This review, or rambling or rant, or whatever you want to call it will never be perfect, because like with any installment in the Harry Potter world, there is so much to say, and so little time. Harry Potter and the Cursed Child is not flawless, but nothing ever is, and I'm so relieved that it isn't the let down I feared. If I were to attempt to summarise this script into a few words, it would be 'profoundly moving.' It has been a week since Cursed Child's release. I have read the script twice and am contemplating reading it for a third, and needless to say, I am in love. This story will never be over, no matter what Rowling or anyone says, because 'the stories we love live on in us,' and this is one that will stick with me for the rest of my life.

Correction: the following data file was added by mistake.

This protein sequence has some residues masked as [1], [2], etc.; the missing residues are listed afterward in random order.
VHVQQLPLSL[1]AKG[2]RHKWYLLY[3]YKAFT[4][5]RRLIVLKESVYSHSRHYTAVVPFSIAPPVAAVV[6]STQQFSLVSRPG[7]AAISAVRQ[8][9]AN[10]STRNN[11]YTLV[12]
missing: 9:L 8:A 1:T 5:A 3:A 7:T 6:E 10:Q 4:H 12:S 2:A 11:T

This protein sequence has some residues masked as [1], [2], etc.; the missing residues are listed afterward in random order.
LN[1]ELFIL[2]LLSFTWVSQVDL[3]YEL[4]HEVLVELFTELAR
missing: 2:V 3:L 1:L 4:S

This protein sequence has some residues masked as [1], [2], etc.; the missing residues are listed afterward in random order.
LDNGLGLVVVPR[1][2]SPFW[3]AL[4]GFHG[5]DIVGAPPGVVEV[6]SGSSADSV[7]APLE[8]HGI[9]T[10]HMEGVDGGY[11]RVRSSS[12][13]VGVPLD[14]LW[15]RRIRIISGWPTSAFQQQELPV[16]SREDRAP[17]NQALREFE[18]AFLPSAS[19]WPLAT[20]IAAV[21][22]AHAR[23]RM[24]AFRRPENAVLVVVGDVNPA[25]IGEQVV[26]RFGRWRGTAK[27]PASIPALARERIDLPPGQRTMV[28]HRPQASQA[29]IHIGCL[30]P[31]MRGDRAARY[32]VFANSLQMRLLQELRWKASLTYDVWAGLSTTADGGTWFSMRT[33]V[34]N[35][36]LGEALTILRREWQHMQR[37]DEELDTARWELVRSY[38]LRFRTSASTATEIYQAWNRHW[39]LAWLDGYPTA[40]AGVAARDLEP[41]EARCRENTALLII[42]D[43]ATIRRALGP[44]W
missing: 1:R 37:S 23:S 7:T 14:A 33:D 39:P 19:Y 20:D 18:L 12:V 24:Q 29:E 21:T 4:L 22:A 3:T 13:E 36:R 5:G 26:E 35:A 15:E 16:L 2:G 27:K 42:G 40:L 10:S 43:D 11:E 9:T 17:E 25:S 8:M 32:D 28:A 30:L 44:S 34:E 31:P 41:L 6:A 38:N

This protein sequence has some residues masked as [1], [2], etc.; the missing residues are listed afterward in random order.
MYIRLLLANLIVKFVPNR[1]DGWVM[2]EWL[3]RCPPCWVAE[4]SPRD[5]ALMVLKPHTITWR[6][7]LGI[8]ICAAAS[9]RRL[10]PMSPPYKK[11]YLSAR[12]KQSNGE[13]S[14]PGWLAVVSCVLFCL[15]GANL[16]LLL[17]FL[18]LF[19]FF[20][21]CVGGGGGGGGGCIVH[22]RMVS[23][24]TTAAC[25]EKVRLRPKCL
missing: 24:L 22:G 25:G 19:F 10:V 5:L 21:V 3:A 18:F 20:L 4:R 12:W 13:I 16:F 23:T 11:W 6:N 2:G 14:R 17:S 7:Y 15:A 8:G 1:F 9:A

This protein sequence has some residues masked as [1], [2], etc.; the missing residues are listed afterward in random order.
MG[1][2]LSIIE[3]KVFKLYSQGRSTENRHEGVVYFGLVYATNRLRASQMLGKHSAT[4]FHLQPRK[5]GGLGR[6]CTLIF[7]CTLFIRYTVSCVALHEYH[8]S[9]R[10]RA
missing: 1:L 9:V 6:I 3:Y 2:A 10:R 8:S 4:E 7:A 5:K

2 comments:

  1. Oooh I love how detailed and in depth this review is - I just skimmed it as I've not read the script yet so will come back and read all your thoughts when I've finally got my hands on the Cursed Child..I agree with your point on Draco though..I think I actually started feeling sympathetic for him in the latter half of the Harry Potter series to be honest!

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    1. Thank you! I had so much to say that this was never destined to be a conventional review. Draco never sparked any sympathy in the later books of the series [particularly HBP] when first reading, and then rereading them, but now having read Cursed Child, words can't encapsulate the amount of sorrow I have for him.
      I really hope you enjoy Cursed Child when you read it - it's certainly a roller-coaster of emotions!